Our good friend Paul from Ohio was the first ever ATS-V to run nine second quarter mile passes in the new ‘True Street’ category. He was slightly under the 3,950 pound minimum weight requirement, so he actually had to add ballast in his trunk that day. But like most of us, Paul always wants a little more. So our team installed Mace Stage 1 valve springs, titanium retainers and camshafts and strapped this car back on the dyno. The results turned out to be almost exactly what we expected. The engine made a little less horsepower and torque below 4,800 rpm. The power gains started at 5,300 rpm, and kept increasing as engine speed rose.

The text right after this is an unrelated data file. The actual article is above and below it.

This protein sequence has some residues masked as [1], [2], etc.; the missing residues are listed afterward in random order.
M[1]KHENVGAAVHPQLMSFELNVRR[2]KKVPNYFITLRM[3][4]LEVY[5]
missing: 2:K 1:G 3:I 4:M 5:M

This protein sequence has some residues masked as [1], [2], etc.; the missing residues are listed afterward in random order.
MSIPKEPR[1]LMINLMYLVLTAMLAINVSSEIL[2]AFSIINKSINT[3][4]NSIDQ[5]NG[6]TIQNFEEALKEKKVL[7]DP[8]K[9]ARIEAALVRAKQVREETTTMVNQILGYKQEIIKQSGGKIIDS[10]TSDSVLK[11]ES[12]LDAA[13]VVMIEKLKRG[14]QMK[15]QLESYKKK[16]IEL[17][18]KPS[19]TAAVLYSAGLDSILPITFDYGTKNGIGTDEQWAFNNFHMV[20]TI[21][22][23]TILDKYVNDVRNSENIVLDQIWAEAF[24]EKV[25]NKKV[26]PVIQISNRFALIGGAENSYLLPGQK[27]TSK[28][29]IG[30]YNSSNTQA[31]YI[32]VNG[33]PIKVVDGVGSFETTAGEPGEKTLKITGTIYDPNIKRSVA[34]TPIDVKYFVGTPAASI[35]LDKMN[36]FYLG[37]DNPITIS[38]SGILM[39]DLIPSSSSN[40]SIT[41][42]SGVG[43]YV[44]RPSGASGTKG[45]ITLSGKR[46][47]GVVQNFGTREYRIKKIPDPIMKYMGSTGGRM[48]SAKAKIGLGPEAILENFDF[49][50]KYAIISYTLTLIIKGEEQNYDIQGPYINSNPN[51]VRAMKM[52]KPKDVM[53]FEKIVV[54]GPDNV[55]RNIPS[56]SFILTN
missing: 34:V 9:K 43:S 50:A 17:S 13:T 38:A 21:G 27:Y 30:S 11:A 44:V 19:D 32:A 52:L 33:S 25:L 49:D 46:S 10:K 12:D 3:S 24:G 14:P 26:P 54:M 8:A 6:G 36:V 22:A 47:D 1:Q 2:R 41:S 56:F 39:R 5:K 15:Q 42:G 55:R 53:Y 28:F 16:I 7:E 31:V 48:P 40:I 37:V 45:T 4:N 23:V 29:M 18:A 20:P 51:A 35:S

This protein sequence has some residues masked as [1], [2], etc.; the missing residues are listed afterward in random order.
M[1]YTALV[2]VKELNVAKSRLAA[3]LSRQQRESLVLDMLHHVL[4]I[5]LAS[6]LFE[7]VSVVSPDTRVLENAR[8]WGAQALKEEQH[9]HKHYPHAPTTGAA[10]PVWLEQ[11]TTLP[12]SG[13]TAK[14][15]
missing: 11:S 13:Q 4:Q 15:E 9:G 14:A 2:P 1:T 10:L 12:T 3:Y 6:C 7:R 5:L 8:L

How much were the gains? If you make the common mistake of only considering peak numbers, all you’ll notice is the fact that power increased from 638 to 640 whp, which is statistically insignificant. Instead, look the graph at 6,000 rpm and you’ll see 10 more whp. At 6,500 the gain was 20 whp. And at 7,000 rpm it’s typically 30 whp (although we failed to spin the engine that high on our baseline pull). These are significant gains that can be felt driving the car, and will produce real results both on the street and at the track.
But wait a minute? Does this mean the car is now slower, since it has less bottom end power than it did before? Not at all. Once you consider the fact that the engine speed is nearly always above 5,500 rpm at WOT, you realize that any time you’re at full throttle with these cams, your engine will now be producing more power!